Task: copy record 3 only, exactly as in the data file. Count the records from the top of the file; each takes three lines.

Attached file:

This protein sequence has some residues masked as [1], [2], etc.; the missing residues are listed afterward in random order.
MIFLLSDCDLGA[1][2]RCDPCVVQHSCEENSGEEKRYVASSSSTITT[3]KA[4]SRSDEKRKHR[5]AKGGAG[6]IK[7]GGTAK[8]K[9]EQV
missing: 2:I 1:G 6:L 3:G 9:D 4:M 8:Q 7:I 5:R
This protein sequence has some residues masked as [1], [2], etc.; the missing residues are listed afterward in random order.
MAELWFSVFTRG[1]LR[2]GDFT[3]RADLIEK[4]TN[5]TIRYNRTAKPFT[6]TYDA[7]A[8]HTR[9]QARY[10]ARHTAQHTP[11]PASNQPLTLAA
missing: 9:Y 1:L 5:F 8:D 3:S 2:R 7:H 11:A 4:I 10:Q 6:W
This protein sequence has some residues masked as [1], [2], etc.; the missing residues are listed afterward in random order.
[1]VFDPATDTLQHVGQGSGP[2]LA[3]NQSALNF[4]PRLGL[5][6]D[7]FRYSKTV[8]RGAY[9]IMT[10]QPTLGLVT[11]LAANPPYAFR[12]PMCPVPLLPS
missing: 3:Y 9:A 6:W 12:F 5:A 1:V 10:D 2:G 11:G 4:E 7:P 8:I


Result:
This protein sequence has some residues masked as [1], [2], etc.; the missing residues are listed afterward in random order.
[1]VFDPATDTLQHVGQGSGP[2]LA[3]NQSALNF[4]PRLGL[5][6]D[7]FRYSKTV[8]RGAY[9]IMT[10]QPTLGLVT[11]LAANPPYAFR[12]PMCPVPLLPS
missing: 3:Y 9:A 6:W 12:F 5:A 1:V 10:D 2:G 11:G 4:E 7:P 8:I